The YSI Working Groups are the backbone of the community. In each of them a set of young scholars pursue questions of mutual interest by organizing online webinars as well as workshops, conferences, and other types of discussion. YSI Working Groups are broadly aligned along regional and topical structures. You are more than welcome to join. Please contact the working group point person for more information.
The YSI Africa working group focuses on identifying the key economic issues for Africa. The discussion is open to young scholars across the continent and is an entryway to participate in YSI’s broader initiatives at a global level.
The simple models that are so fundamental to economics cannot capture the complex processes that make up economics. The YSI Complexity Economics Working Group raises awareness and explores the emerging field of complexity economics with students and young researchers.
The YSI cooperatives and cooperation working group is a forum to study cooperatives and collective economic enterprise. We aim to host discussions rooted in theory and in practice, including examples from every geographic region and time period, to build a shared understanding of cooperatives and cooperation in the broadest sense.
The YSI East Asia working group discusses the effectiveness of the current international development paradigm with particular focus on the effectiveness of international aid, the growing recognition to the need to steer towards localization and contextualization of development approaches.
The YSI Economic Development Working Group brings together young scholars from a variety of disciplines and countries to discuss real challenges of economic development across the world.
Economic history is a vital tool for understanding economics today, particularly in the aftermath of the Great Recession. The YSI Economic History Working Group brings together young scholars to explore various in economic history, shedding new light on today’s problems.
The purpose of the group is to gather young scholars interested or working in innovation related issues. The group provides a platform to create professional and academic networks for young scholars to share and promote their work.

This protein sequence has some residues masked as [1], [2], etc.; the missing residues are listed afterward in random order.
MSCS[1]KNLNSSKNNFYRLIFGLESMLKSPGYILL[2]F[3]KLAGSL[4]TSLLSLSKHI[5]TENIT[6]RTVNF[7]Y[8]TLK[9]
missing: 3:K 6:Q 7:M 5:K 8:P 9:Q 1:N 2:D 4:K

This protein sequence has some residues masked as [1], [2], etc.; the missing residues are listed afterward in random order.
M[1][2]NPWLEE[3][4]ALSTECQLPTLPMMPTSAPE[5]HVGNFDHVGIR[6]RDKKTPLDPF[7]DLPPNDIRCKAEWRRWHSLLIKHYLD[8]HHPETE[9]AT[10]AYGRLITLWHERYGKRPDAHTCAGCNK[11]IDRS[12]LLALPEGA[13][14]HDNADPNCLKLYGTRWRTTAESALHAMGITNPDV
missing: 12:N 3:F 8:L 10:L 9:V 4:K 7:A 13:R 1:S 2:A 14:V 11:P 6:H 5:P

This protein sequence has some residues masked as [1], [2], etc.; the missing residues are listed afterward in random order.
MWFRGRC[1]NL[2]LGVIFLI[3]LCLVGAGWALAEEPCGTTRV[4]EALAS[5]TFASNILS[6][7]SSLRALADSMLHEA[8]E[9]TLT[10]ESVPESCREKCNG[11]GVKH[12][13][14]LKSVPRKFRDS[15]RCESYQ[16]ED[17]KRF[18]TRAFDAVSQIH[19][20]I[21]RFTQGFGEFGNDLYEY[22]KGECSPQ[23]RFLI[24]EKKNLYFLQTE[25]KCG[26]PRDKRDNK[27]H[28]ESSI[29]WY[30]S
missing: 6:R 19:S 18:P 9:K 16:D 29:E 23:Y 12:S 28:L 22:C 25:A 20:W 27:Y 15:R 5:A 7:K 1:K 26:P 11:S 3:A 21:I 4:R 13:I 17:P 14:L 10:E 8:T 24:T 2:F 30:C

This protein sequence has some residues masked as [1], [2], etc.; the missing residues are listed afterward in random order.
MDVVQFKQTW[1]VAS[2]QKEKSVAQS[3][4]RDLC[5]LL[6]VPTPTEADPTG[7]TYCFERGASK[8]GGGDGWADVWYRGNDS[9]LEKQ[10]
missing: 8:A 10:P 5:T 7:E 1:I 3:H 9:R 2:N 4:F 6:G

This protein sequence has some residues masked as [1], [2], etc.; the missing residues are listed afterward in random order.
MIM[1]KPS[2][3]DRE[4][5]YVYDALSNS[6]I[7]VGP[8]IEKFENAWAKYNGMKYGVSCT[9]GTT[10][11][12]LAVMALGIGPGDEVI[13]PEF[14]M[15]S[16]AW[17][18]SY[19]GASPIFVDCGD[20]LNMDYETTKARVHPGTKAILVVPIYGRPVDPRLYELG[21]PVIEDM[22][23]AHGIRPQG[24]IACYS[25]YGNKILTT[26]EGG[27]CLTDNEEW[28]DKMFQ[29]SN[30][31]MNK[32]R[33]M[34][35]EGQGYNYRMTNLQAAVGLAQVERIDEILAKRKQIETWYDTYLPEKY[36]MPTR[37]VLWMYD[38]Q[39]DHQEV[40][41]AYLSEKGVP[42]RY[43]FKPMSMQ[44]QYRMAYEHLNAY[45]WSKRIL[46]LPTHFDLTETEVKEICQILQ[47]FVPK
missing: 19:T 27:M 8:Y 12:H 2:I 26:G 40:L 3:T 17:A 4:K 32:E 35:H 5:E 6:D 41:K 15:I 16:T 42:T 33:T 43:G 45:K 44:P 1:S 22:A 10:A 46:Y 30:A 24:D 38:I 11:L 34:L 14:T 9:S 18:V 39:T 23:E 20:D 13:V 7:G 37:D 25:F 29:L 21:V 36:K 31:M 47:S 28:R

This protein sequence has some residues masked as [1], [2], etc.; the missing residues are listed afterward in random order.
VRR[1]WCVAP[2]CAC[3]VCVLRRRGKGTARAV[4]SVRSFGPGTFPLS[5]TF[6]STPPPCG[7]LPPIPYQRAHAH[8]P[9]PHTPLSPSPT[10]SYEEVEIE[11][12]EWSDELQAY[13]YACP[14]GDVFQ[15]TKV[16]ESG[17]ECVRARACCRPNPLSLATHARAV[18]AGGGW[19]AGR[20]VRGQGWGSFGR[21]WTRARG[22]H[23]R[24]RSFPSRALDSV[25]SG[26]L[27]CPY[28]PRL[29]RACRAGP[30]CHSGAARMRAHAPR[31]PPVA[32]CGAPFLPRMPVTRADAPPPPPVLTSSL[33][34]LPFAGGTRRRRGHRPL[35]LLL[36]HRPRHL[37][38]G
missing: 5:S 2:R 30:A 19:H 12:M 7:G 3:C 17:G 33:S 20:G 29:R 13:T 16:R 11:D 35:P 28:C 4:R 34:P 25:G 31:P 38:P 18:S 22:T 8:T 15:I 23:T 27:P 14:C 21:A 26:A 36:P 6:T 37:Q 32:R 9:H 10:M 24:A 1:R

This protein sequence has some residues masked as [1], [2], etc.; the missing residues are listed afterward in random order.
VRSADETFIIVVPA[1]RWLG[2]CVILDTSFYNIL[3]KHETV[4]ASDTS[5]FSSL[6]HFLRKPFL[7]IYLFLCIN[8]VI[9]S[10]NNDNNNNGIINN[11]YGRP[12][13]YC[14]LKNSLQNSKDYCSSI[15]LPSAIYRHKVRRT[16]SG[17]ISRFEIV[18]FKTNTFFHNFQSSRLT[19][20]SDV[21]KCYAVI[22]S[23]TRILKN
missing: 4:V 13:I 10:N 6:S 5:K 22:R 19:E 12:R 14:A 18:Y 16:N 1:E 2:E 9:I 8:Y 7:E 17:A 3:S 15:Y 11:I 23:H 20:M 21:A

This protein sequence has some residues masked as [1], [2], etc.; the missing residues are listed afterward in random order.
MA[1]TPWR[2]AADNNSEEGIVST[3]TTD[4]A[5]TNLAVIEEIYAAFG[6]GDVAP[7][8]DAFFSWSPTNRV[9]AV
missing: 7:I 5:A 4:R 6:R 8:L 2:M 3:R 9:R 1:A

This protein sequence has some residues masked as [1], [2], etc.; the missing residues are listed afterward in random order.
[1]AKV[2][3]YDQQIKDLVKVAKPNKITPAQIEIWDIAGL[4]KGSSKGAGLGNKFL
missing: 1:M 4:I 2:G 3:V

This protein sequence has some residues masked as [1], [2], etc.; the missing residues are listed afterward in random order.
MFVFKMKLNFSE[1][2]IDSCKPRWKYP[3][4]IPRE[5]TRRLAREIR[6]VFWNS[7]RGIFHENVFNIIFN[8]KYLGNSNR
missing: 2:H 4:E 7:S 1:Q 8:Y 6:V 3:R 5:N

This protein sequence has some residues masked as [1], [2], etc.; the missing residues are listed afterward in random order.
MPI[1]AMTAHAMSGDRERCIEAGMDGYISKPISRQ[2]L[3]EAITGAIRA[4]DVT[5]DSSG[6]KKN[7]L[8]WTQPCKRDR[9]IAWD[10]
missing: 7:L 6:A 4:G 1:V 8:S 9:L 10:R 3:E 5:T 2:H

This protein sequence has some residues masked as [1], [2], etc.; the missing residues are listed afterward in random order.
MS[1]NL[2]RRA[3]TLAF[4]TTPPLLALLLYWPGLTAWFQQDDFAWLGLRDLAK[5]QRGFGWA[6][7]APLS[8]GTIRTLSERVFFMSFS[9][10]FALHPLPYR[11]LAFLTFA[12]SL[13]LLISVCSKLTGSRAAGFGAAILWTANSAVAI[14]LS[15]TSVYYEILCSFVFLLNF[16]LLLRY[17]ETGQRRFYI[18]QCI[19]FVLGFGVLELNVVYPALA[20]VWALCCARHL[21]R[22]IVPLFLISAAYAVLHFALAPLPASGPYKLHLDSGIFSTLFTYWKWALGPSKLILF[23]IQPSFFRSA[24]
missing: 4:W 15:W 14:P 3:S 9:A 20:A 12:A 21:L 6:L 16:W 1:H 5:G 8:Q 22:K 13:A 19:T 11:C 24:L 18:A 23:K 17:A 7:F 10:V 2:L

Finance, law, and economics are interrelated disciplines. This working group is a forum for the discussion of the areas of study these disciplines share. Young scholars, academics, practitioners, and policy advisors are invited to contribute.
The Financial Stability Working Group aims to better understand the financial system currently evolving before our eyes. We both look back to understand what caused the recent financial crisis and others before it, and, thoroughly study economic change in order to glimpse the future.
Gender studies within the economic theory is a part of a general project to rethink economics in a different way, either as a revised version of neoclassical economics, or as a deep critique to neoclassical economics. Gender diversity is an enriching factor for the development of economic theory and the capacity of understanding and interpreting the current society and reality. The Gender Economics and Social Sciences working group focuses on gender issues in a critical, transnational and interdisciplinary perspective.
The Working Group on the History of Economic Thought is devoted to disinterring the roots of contemporary economic orthodoxy, exhuming time-honoured rival approaches, and imagining possible futures.
What are economists talking about when they talk about inequality? And why is inequality even relevant to economics? The Inequality Working Group hosts debates, workshops, and presentations addressing both philosophical and technical aspects of the link between inequality and economics.
The YSI Post Keynesian Working Group (PKWG) aims at providing basic readings and insightful discussions covering various topics on Post Keynesian economics. The PKWG sets out study and develop research in the Post Keynesian framework.
YSI Latin America supports sustainable growth, development and social inclusion for the region by sharing experiences in an extensive network of professionals, researchers and policy makers.
In the Philosophy of Economics working group we dare to ask the most fundamental questions in order to understand our roles as economists in a bigger picture. What is “the economy”? What is economics? What is the relationship between our models and reality? What should it be?